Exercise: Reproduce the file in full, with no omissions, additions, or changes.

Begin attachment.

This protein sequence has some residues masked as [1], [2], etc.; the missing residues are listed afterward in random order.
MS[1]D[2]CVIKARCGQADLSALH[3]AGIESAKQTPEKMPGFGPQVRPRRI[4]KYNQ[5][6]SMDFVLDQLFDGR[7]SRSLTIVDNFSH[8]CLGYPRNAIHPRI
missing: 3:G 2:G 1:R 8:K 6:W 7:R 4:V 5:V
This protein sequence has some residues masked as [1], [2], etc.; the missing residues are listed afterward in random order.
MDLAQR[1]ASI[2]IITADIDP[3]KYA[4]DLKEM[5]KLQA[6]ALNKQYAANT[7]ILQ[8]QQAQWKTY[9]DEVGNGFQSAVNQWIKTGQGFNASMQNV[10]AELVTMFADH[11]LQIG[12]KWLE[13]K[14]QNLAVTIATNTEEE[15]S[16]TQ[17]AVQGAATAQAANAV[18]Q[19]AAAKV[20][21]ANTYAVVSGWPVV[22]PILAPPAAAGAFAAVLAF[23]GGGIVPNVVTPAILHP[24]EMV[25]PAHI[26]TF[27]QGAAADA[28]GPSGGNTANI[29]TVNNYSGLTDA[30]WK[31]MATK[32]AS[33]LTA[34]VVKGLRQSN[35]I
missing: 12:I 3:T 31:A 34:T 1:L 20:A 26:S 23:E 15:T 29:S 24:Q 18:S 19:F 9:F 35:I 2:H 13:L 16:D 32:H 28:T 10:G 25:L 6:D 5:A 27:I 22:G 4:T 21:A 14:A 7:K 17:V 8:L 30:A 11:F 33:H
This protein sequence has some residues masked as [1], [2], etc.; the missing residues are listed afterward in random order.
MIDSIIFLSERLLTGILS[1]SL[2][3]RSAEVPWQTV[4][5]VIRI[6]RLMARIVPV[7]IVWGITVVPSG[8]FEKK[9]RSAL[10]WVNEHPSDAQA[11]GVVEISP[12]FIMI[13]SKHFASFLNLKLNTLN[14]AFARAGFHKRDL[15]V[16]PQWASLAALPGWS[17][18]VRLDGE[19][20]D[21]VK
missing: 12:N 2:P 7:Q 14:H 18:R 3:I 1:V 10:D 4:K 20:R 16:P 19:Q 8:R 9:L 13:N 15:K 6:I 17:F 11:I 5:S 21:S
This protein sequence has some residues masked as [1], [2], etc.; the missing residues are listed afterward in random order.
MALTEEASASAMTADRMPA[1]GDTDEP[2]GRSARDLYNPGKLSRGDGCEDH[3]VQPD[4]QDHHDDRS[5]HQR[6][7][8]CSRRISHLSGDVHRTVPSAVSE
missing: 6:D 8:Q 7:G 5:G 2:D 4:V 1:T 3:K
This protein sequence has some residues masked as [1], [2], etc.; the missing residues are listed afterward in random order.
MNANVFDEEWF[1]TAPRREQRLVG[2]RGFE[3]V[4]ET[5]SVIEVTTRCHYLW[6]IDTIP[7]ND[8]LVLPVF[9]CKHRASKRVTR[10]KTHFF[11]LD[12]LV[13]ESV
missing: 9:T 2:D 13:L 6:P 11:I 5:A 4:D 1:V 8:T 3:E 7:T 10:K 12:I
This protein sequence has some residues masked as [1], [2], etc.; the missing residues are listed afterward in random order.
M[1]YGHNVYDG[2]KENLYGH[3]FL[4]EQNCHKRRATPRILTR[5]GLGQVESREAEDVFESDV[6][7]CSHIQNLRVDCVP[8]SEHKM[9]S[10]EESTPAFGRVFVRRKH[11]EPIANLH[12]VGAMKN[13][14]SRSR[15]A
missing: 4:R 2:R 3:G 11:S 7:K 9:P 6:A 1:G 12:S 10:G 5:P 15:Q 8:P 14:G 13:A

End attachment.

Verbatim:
This protein sequence has some residues masked as [1], [2], etc.; the missing residues are listed afterward in random order.
MS[1]D[2]CVIKARCGQADLSALH[3]AGIESAKQTPEKMPGFGPQVRPRRI[4]KYNQ[5][6]SMDFVLDQLFDGR[7]SRSLTIVDNFSH[8]CLGYPRNAIHPRI
missing: 3:G 2:G 1:R 8:K 6:W 7:R 4:V 5:V
This protein sequence has some residues masked as [1], [2], etc.; the missing residues are listed afterward in random order.
MDLAQR[1]ASI[2]IITADIDP[3]KYA[4]DLKEM[5]KLQA[6]ALNKQYAANT[7]ILQ[8]QQAQWKTY[9]DEVGNGFQSAVNQWIKTGQGFNASMQNV[10]AELVTMFADH[11]LQIG[12]KWLE[13]K[14]QNLAVTIATNTEEE[15]S[16]TQ[17]AVQGAATAQAANAV[18]Q[19]AAAKV[20][21]ANTYAVVSGWPVV[22]PILAPPAAAGAFAAVLAF[23]GGGIVPNVVTPAILHP[24]EMV[25]PAHI[26]TF[27]QGAAADA[28]GPSGGNTANI[29]TVNNYSGLTDA[30]WK[31]MATK[32]AS[33]LTA[34]VVKGLRQSN[35]I
missing: 12:I 3:T 31:A 34:T 1:L 20:A 26:S 23:E 15:T 29:S 24:Q 18:S 19:F 9:F 35:I 2:H 13:L 16:D 32:H 28:T 10:G 25:L 6:D 5:A 27:I 22:G 4:T 21:A 14:A 7:K 17:V 8:L 30:A 11:F 33:H
This protein sequence has some residues masked as [1], [2], etc.; the missing residues are listed afterward in random order.
MIDSIIFLSERLLTGILS[1]SL[2][3]RSAEVPWQTV[4][5]VIRI[6]RLMARIVPV[7]IVWGITVVPSG[8]FEKK[9]RSAL[10]WVNEHPSDAQA[11]GVVEISP[12]FIMI[13]SKHFASFLNLKLNTLN[14]AFARAGFHKRDL[15]V[16]PQWASLAALPGWS[17][18]VRLDGE[19][20]D[21]VK
missing: 12:N 2:P 7:Q 14:H 18:R 3:I 1:V 10:D 4:K 20:R 16:P 19:Q 8:R 9:L 13:N 15:K 6:I 17:F 11:I 5:S 21:S
This protein sequence has some residues masked as [1], [2], etc.; the missing residues are listed afterward in random order.
MALTEEASASAMTADRMPA[1]GDTDEP[2]GRSARDLYNPGKLSRGDGCEDH[3]VQPD[4]QDHHDDRS[5]HQR[6][7][8]CSRRISHLSGDVHRTVPSAVSE
missing: 6:D 8:Q 7:G 5:G 2:D 4:V 1:T 3:K
This protein sequence has some residues masked as [1], [2], etc.; the missing residues are listed afterward in random order.
MNANVFDEEWF[1]TAPRREQRLVG[2]RGFE[3]V[4]ET[5]SVIEVTTRCHYLW[6]IDTIP[7]ND[8]LVLPVF[9]CKHRASKRVTR[10]KTHFF[11]LD[12]LV[13]ESV
missing: 9:T 2:D 13:L 6:P 11:I 5:A 4:D 1:V 8:T 3:E 7:T 10:K 12:I
This protein sequence has some residues masked as [1], [2], etc.; the missing residues are listed afterward in random order.
M[1]YGHNVYDG[2]KENLYGH[3]FL[4]EQNCHKRRATPRILTR[5]GLGQVESREAEDVFESDV[6][7]CSHIQNLRVDCVP[8]SEHKM[9]S[10]EESTPAFGRVFVRRKH[11]EPIANLH[12]VGAMKN[13][14]SRSR[15]A
missing: 4:R 2:R 3:G 11:S 7:K 9:P 6:A 1:G 12:S 10:G 5:P 15:Q 8:P 14:G 13:A